We also considered a model of selective sweeps occurring in the genome at a rate determined by λ, the expected number of sweeps per recombination unit in the last 4*N* generations (Kaplan *et al*. 1989; Braverman *et al*. 1995). Here we allow for selective sweeps both within the region of *M* nucleotides as well as at linked sites. We do this because we simulate a relatively large neutral region (*M* = 10^{4}), and the probability of a sweep within that region may not be negligible for large λ, assuming a constant λ across the genome. In this model, the time until the next selective phase is entered is exponentially distributed with rate , where is the scaled recombination rate between adjacent base pairs. The first half of this rate accounts for sweeps flanking the sequenced region, and the *M*λ accounts for sweeps within the region. Given that a selective phase is entered, the selected site is located within the *M* nucleotides with probability ; otherwise it is located at a linked site up to a maximum genetic distance of 2α (where α = 2*Ns*) on either side of the sampled region (see Kaplan *et al*. 1989 and Durrett and Schweinsberg 2004 for details).

Briefly, the expected time between successive hitchhiking events is *E*[*t*_{L}], the expected length of a hitchhiking event, plus *E*[*t*_{S}], the expected time until the next fixation of a selected allele. For the model considered here, this equals in units of 4*N* generations. For example, for the case of α = 5000, λ = 10^{−5}, ρ = 10, sweeps are occurring on average every time units for the ∼30-kb region (2α + 10^{4} + 2α = 30 kb). This extrapolates to approximately one sweep per 80 generations somewhere in the 120-Mb euchromatic portion of the *D. melanogaster* genome.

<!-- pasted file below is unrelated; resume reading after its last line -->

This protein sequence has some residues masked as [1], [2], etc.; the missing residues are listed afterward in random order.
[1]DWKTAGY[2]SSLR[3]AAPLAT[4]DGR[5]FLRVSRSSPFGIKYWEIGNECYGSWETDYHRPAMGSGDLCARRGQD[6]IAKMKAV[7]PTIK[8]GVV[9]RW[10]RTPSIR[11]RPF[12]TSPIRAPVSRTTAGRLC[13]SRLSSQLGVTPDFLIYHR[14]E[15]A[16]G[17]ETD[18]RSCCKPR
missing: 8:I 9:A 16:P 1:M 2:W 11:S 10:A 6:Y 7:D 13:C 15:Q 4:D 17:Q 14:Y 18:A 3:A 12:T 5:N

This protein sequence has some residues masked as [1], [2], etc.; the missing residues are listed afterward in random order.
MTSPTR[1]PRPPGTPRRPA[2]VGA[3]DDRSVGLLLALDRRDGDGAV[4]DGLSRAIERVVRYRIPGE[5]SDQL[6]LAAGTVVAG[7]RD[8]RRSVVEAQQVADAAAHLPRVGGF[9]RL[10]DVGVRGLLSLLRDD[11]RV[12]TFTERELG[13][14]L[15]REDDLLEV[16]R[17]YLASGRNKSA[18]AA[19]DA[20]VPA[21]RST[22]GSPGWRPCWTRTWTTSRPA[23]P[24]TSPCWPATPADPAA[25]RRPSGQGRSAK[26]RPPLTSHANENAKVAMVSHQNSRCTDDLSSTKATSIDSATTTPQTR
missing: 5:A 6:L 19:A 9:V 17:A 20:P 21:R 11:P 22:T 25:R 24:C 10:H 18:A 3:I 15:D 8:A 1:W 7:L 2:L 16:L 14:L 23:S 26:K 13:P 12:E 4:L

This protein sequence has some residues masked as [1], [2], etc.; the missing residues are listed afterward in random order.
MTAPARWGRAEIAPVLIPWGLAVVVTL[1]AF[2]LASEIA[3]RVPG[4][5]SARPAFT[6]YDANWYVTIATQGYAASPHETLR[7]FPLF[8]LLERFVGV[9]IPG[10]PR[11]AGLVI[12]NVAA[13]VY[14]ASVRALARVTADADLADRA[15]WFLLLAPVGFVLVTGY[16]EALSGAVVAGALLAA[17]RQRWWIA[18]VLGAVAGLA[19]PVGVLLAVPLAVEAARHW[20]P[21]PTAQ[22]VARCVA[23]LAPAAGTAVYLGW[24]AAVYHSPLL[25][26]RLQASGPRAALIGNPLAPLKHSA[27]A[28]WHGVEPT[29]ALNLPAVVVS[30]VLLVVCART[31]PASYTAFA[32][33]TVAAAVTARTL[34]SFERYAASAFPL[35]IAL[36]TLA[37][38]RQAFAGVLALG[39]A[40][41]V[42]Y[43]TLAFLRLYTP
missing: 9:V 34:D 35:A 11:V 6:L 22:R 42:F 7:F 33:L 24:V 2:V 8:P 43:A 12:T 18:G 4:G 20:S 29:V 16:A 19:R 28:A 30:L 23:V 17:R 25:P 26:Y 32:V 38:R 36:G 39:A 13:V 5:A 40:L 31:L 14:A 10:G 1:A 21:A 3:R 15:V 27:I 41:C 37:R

We estimated LD for two sample sizes (*n* = 12 and 50) and 90 parameter combinations generated by considering all combinations of , and . These parameters cover cases where we expect hitchhiking effects to be minimal (λ = 10^{−7}, α = 100) to those where the effect should be substantial (λ = 10^{−5}, α = 5000). For these simulations, we used *N* = 10^{6}.

#### Statistics:

We evaluate the likelihood-ratio test (comparing a neutral equilibrium model and a single-sweep equilibrium model) proposed by Kim and Nielsen (2004) under all simulated scenarios. We also examine the LD statistic that they proposed to more specifically quantify the extent to which “sweep-like” patterns of LD are being generated under alternative models. This statistic, termed ω, defined asdivides the *S* polymorphic sites in the data set into two groups, one from the first to the *l*th polymorphic site from the left and the other from the (*l* + 1)th to the last site (*l* = 2, …, *S* − 2), where *L* and *R* represent the left and the right set of polymorphic sites, and *r _{ij}*

^{2}is the squared correlation coefficient between the